nasoppharyngeal angiofibroma

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nasoppharyngeal angiofibroma

Post by mohweh on Tue Mar 18, 2008 2:18 pm

Juvenile angiofibroma (JNA) is a benign tumor that tends to bleed and occurs in the nasopharynx of prepubertal and adolescent males.

History of the Procedure
Hippocrates described the tumor in the 5th century BC, but Friedberg first used the term angiofibroma in 1940. Other titles (eg, nasopharyngeal fibroma, bleeding fibroma of adolescence, fibroangioma) have also been used.

Frequency
JNA accounts for 0.05% of all head and neck tumors. A frequency of 1:5,000-1:60,000 in otolaryngology patients has been reported.

Sex
JNA occurs exclusively in males. Females with JNA should undergo genetic testing.

Age
Onset is most commonly in the second decade; range is 7-19 years. JNA is rare in patients older than 25 years.

Etiolgy
The lesion originates in close proximity to the posterior attachment of the middle turbinate, near the superior border of the sphenopalatine foramen.

A hormonal theory has been suggested because of the lesion's occurrence in adolescent males.

Other theories include a desmoplastic response of the nasopharyngeal periosteum or the embryonic fibrocartilage between the basiocciput and the basisphenoid.

Etiology from nonchromaffin paraganglionic cells of the terminal branches of the maxillary artery has also been suggested. Comparative genomic hybridization analysis of these tumors revealed deletions of chromosome 17, including regions for the tumor suppressor gene p53 as well as the Her-2/neu oncogene.

Pathophysiology
The tumor starts adjacent to the sphenopalatine foramen. Large tumors are frequently bilobed or dumbbell-shaped, with one portion of the tumor filling the nasopharynx and the other portion extending to the pterygopalatine fossa.

Anterior growth occurs under the nasopharyngeal mucous membrane, displacing it anteriorly and inferiorly toward the postnasal space. Eventually, the nasal cavity is filled on one side, and the septum deviates to the other side. Superior growth is directed toward the sphenoid sinus, which may also be eroded. The cavernous sinus may become invaded if the tumor advances further.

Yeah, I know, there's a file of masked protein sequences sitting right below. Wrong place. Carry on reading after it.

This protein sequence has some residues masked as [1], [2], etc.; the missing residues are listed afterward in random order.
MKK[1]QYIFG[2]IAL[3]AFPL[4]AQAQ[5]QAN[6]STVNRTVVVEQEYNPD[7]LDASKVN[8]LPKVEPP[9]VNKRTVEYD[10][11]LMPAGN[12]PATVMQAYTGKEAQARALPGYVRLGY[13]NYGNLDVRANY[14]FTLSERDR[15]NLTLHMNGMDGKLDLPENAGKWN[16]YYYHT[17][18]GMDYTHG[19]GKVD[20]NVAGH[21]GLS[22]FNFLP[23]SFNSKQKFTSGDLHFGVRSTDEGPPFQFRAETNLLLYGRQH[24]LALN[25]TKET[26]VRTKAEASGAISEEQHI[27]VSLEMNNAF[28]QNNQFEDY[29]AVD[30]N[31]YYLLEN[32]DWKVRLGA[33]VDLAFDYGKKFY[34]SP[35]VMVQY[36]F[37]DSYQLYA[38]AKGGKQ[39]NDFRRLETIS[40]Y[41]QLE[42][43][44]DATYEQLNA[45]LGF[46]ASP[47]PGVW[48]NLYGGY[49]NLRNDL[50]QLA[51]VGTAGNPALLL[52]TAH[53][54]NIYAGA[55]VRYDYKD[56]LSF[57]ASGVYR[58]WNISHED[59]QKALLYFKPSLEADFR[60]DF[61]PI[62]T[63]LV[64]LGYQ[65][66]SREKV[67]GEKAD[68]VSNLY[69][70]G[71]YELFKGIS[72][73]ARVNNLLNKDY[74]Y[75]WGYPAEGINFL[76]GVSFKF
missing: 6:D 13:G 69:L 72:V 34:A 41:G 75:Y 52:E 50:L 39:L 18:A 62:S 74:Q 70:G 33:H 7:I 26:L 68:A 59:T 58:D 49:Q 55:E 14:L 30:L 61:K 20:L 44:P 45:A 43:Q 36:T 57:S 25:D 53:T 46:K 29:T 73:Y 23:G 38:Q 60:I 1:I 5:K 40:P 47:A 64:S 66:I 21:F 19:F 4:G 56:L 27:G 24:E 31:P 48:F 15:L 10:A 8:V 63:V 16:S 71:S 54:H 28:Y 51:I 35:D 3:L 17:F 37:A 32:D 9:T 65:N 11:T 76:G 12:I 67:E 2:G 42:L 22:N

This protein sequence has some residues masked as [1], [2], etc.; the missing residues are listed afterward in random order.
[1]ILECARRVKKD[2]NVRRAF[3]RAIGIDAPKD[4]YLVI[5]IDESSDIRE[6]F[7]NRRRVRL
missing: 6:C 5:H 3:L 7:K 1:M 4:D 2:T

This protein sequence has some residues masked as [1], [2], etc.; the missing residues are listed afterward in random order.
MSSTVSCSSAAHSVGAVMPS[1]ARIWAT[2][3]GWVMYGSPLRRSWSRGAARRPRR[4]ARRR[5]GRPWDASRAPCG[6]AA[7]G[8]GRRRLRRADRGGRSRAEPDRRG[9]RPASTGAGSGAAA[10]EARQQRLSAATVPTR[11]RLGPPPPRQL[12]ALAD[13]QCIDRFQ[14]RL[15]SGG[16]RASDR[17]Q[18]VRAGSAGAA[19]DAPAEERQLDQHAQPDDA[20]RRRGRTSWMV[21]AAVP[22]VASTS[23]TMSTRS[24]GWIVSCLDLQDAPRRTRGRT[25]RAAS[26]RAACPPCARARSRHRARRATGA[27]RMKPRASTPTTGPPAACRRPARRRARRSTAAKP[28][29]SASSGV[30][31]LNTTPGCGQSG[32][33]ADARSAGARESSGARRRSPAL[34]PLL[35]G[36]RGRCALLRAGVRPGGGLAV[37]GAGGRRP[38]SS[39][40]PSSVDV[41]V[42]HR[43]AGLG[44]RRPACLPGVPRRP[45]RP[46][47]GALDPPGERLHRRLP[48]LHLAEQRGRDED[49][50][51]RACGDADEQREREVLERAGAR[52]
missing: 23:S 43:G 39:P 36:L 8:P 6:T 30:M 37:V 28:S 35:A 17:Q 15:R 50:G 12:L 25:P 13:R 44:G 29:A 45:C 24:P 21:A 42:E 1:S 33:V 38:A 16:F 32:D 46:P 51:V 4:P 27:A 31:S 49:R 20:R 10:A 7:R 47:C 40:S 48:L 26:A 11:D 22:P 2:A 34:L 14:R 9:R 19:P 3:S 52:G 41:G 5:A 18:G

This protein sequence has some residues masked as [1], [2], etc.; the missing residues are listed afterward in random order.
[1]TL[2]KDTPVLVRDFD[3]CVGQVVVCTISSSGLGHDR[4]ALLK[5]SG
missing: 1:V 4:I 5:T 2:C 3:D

Lateral spread is directed toward the pterygopalatine fossa, bowing the posterior wall of the maxillary sinus. Later, the infratemporal fossa is invaded. Occasionally, the greater wing of the sphenoid may be eroded, exposing the middle fossa dura. Proptosis and optic nerve atrophy result if orbital fissures are encroached upon by the tumor.

Extranasopharyngeal angiofibroma is extremely rare and tends to occur in older patients, predominately in females, but the tumor is less vascular and less aggressive than JNA.

Clinical
Symptoms
Nasal obstruction (80-90%) - Most frequent symptom, especially in initial stages
Epistaxis (45-60%) - Mostly unilateral and recurrent; usually severe epistaxis that necessitates medical attention; diagnosis of angiofibroma in adolescent males to be ruled out
Headache (25%) - Especially if paranasal sinuses are blocked
Facial swelling (10-18%)
Other symptoms - Unilateral rhinorrhea, anosmia, hyposmia, rhinolalia, deafness, otalgia, swelling of the palate, deformity of the cheek

Signs
Nasal mass (80%)
Orbital mass (15%)
Proptosis (10-15%)

Other signs including serous otitis due to eustachian tube blockage, zygomatic swelling and trismus that denote spread of the tumor to the infratemporal fossa, decreasing vision due to optic nerve tenting (rare)

Differential diagnosis

Other causes of nasal obstruction, (eg, nasal polyps, antrochoanal polyp, teratoma, encephalocele, dermoids, inverting papilloma, rhabdomyosarcoma, squamous cell carcinoma)
Other causes of epistaxis, systemic or local
Other causes of proptosis or orbital swellings

Imaging Studies
Plain radiography
View of the sinuses may demonstrate nasopharyngeal polyp.
Bowing of the posterior wall of the maxillary sinus and maxillary sinus opacification is very suggestive of JNA.
Newer radiographic modalities have surpassed plain films in usefulness.

CT scanning
Images demonstrate extent of the tumor.
Extension to the sphenoid sinus, erosion of the greater sphenoidal wing, or invasion of the pterygomaxillary and infratemporal fossae is usually visualized.

Magnetic resonance imaging (MRI) is indicated to delineate and define the extent of the tumor , especially in cases of intracranial involvement.